Bread for the Journey

Text: 1 Kings 19:1-8
Date: Pentecost XI (Proper 14) + 8/12/12

“The angel of the Lord came…and said, ‘Arise and eat, for the journey is too great for you.’ And (Elijah) arose and ate and drank, and went in the strength of that food forty days and forty nights to Horeb, the mount of God.”

So is reported this little detail in the ministry of the great prophet and representative of all the prophets, Elijah. It happened after his great victory over the false prophets of the false god Baal. “Seize the prophets of Baal,” he said, “let not one of them escape.” We’re told there were 450 of them (1 Kings 18:19 and 22)! “And Elijah brought them down to the brook Kishon (kee-shone) and slaughtered them there” (18:40). Such was commanded to be the punishment for those who deceive God’s people to “go and serve other gods” (Dt. 13:6).

Yet as great and heroic and faithful and brave was the prophet, backed by the clear word and command of the one, true God, when the Queen, Jezebel, announced her plan to retaliate by killing him, our otherwise brave hero feared, turned tail and ran for his life. So much for our search for examples of greatness among God’s people. So writes St. James in the New Testament that, “Elijah was a man of like nature with ourselves,” meaning that for all our bravery, commitment or resolve we too have moments of weakness when we let fears rule us. “Before this,” writes Martin Luther, “(the prophet) was not afraid of the king; now he runs away from a woman” (LW V:25)!

But this little detail was not recorded to “humanize” for us our otherwise brave hero, nor to demean him in any way, but to comfort us with the knowledge that God is merciful to His people. God wants to have patience with us even in our weakness. How did St. Paul say it? “While we were still weak, at the right time Christ died for the ungodly. …God shows his love for us in that while we were still sinners, Christ died for us” (Rom 5:6-8). He doesn’t wait for us to get our act together, to get up enough courage or resolve, or pick ourselves up by our own bootstraps. He doesn’t wait because He knows, as we should know, that there is nothing we can do on our own power to earn or deserve God’s mercy. What did Martin Luther always say? “We are all beggars.”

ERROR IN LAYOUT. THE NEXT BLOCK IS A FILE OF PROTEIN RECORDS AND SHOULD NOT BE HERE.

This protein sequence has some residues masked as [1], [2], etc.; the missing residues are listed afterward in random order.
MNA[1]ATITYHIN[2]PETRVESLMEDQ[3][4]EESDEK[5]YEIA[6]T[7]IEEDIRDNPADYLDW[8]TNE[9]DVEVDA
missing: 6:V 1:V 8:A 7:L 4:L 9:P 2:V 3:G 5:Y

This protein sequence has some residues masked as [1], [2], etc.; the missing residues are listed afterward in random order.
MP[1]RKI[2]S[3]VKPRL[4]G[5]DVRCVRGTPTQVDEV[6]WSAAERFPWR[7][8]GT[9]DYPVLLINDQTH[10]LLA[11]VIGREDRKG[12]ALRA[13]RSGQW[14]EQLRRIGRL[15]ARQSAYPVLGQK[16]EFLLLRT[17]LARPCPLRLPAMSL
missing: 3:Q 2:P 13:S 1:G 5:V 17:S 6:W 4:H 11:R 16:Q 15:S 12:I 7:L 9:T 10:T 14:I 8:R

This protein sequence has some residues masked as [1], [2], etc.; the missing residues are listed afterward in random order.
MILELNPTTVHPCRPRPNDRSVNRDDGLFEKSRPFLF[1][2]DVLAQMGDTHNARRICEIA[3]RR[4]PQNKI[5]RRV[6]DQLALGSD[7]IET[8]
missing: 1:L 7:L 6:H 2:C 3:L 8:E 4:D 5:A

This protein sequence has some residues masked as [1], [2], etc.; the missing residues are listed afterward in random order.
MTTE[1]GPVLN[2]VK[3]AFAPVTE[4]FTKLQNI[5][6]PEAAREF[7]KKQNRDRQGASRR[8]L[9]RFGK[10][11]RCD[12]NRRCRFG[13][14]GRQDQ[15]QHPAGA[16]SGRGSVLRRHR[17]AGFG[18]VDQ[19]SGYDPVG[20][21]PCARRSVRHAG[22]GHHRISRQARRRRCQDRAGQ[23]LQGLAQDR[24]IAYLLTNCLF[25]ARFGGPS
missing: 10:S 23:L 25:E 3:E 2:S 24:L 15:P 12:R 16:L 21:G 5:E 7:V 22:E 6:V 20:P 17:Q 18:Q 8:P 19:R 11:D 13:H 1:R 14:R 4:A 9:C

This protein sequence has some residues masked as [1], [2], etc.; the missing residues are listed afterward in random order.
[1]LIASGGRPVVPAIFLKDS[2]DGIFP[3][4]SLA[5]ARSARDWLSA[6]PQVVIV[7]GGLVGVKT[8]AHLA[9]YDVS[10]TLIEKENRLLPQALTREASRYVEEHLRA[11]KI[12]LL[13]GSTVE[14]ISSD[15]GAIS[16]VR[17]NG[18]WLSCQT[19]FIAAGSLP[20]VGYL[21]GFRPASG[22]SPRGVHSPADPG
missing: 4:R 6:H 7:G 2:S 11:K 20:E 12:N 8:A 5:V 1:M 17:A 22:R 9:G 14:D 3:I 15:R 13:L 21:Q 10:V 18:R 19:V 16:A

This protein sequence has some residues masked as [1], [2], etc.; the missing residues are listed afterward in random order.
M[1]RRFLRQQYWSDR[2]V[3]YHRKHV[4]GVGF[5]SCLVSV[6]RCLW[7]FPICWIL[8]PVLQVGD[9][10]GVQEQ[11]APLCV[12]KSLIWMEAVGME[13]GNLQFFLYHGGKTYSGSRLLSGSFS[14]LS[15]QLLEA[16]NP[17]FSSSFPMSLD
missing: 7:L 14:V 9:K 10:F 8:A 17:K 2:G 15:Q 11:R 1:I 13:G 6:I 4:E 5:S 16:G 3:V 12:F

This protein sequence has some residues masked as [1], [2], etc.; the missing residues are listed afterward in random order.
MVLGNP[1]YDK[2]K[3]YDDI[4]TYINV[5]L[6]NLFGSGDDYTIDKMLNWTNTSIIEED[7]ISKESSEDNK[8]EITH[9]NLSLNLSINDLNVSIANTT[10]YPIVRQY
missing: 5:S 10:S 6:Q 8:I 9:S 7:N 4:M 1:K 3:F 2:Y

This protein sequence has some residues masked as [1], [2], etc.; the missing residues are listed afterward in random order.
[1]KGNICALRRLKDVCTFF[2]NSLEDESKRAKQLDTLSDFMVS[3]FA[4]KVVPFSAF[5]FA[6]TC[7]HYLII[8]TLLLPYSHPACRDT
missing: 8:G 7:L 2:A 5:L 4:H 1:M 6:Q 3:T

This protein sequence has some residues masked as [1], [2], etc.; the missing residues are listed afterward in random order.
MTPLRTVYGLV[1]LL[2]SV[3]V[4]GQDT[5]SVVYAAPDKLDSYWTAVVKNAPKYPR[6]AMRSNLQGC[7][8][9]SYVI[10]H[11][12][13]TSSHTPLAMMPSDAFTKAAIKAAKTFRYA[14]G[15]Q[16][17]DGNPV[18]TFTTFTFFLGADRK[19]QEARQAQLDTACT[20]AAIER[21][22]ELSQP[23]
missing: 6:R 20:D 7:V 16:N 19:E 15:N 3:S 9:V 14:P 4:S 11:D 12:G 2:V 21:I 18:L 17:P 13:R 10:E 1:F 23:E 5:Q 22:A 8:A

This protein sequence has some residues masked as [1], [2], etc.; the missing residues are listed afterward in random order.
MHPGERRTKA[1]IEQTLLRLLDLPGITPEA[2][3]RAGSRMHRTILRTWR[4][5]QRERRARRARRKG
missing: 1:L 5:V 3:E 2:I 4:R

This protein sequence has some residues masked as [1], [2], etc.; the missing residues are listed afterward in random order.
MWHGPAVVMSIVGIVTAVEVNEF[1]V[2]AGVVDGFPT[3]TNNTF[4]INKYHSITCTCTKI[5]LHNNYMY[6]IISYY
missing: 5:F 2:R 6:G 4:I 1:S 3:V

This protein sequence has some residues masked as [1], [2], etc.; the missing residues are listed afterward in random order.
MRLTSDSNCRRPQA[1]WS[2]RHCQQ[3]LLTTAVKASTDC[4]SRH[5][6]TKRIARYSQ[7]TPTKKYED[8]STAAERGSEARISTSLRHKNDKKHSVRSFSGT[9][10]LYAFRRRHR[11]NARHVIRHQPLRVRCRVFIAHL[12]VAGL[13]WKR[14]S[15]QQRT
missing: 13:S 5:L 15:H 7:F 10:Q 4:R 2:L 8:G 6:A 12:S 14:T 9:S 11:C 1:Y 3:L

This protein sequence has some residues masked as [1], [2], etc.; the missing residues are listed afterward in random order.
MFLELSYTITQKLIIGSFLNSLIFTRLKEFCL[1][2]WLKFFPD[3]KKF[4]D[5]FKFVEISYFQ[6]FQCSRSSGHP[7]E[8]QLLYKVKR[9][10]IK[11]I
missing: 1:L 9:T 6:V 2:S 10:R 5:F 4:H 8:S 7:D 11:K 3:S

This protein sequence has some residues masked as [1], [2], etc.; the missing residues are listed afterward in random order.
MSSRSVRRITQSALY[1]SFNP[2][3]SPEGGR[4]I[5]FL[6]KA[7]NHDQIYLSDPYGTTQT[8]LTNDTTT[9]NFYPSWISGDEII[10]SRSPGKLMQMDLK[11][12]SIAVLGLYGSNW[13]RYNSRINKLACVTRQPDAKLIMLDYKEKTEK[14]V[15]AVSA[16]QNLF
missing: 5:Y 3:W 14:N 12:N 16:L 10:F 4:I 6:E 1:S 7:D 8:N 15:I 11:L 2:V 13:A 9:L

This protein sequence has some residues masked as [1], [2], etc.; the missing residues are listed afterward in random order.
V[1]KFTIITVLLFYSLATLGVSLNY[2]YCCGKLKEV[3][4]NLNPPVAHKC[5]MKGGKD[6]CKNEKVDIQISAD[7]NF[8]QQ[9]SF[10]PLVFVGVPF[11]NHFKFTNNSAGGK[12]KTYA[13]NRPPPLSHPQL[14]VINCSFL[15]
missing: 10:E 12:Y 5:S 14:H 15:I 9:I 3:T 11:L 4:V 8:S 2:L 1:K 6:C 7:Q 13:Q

So even when Elijah wanted to give up, praying that the Lord take away his life, even when he lay down and slept under the stars out there in the wilderness under a broom tree, God sent food. And this food wasn’t just to sustain him while he retreated into his self-pity. This food was meant to sustain him for a journey, a journey the Lord had already planned for him. That journey was to reenact the history of God’s people wandering in the wilderness. As they were sustained by God for forty years and drawn to the mountain where God gave them His holy Ten Commands, so Elijah was sustained and drawn over forty days to rediscover God’s plan.

The application of this little text to our lives is, very simply, that, like Elijah, for all our best intentions, the vows of the confirmation of our baptismal faith when we promised “to suffer all, even death rather than ever to fall away” from faith in Christ, it has worked out that we have, in truth, suffered much less to make us waver, hesitate, even doubt both our faith and God’s promised care.

God gave Elijah food for the journey. What food? It was “a cake baked on hot stones and a jar of water.” Not much on the gourmet cook’s list of yummy appetizers except that this food was processed, baked and provided by God. It was heavenly cake, bread of heaven.